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Prejudices and Obstacles Immigrant Students Face in the Los Angeles Unified School District

  • Author(s): Yousef, Natalie
  • et al.
Abstract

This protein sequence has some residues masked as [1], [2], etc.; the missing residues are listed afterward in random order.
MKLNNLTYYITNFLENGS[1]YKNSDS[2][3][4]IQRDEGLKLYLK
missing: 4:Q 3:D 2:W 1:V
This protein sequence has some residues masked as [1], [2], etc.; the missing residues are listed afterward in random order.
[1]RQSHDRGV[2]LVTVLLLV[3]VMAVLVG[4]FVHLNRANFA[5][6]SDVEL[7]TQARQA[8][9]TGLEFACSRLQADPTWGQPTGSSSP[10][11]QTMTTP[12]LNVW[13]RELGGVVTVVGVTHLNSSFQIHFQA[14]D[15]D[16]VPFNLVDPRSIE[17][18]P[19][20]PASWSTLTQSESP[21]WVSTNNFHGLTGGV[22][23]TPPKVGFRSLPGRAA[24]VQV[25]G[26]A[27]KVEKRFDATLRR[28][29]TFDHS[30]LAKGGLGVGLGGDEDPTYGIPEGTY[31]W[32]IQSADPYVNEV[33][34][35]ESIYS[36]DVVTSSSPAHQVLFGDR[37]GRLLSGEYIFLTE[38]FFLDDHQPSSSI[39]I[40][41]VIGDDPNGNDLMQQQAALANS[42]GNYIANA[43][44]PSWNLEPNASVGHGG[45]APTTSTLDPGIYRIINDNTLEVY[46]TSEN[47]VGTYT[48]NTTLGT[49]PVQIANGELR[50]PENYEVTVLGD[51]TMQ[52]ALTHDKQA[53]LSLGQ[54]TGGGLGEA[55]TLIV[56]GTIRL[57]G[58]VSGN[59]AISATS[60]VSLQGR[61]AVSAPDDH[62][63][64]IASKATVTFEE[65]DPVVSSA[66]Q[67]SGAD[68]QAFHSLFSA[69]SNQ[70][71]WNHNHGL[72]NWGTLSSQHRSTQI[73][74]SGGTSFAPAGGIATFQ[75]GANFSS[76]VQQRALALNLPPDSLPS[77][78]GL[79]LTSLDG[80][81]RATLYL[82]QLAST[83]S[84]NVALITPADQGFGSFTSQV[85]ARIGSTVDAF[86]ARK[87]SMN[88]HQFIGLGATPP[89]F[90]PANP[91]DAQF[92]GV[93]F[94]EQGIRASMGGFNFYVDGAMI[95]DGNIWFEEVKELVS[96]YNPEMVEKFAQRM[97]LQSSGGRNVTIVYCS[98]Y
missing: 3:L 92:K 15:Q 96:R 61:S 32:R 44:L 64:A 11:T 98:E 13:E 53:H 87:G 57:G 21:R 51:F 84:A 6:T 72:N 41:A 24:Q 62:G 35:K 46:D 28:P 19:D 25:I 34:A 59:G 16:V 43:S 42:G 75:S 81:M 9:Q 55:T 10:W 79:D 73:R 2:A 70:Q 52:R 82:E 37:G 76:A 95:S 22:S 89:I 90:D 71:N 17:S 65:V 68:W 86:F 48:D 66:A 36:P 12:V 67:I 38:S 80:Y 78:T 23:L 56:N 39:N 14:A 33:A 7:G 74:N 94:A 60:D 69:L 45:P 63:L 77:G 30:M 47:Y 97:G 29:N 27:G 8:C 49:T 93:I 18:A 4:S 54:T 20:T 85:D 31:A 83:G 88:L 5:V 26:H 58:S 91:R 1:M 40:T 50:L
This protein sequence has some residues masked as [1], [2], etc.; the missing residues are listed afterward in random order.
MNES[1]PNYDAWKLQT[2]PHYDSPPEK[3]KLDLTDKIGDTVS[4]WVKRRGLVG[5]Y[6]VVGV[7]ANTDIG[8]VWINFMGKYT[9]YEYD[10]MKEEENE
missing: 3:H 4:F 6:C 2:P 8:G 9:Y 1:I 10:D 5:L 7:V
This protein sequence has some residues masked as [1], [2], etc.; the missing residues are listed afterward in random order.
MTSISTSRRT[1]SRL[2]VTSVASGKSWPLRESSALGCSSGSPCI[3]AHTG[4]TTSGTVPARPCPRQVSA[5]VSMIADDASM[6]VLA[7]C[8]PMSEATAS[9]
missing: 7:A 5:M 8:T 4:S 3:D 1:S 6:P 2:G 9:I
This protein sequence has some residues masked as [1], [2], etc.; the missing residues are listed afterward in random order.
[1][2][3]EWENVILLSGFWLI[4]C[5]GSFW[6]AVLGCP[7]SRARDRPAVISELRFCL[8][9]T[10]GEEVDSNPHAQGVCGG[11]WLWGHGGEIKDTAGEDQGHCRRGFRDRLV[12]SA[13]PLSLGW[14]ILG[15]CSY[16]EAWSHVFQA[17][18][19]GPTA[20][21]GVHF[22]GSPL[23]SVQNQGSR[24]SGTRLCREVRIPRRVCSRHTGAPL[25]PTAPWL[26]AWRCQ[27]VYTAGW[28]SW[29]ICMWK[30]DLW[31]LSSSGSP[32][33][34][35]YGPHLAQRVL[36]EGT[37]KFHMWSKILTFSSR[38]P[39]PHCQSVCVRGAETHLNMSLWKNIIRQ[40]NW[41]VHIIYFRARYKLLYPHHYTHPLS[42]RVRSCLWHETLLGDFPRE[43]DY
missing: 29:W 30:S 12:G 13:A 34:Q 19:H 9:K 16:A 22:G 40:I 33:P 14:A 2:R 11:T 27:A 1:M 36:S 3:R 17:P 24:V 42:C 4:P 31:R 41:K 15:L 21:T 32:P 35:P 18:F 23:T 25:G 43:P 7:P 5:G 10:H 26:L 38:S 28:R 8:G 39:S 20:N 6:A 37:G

California law states that “all children in the United States are entitled to equal access to a public elementary and secondary education without regard to their or their parents’ actual or perceived national origin, citizenship, or immigration status,” (U.S. Department of Education). If the previously stated law is true, why are immigrant students isolated in English Learner Development (ELD) classrooms? Why is it difficult to reclassify English learner students as English proficient? Why are teachers not properly trained to teach immigrant students? Why do foreign-born students perform poorly and drop out of school? My goal is to answer these questions as well as elucidate the prejudices, injustices, and corrupt enforcements that are inflicted upon immigrant students in the Los Angeles Unified School District (LAUSD). The presence of these unjust principles is exemplified by my internship experience during the fall of 2017 at a LAUSD high school located in the San Fernando Valley; the school has asked to remain anonymous for legal reasons. Despite this anonymity, the obstacles and situations these immigrant students face should be known and addressed by the public.

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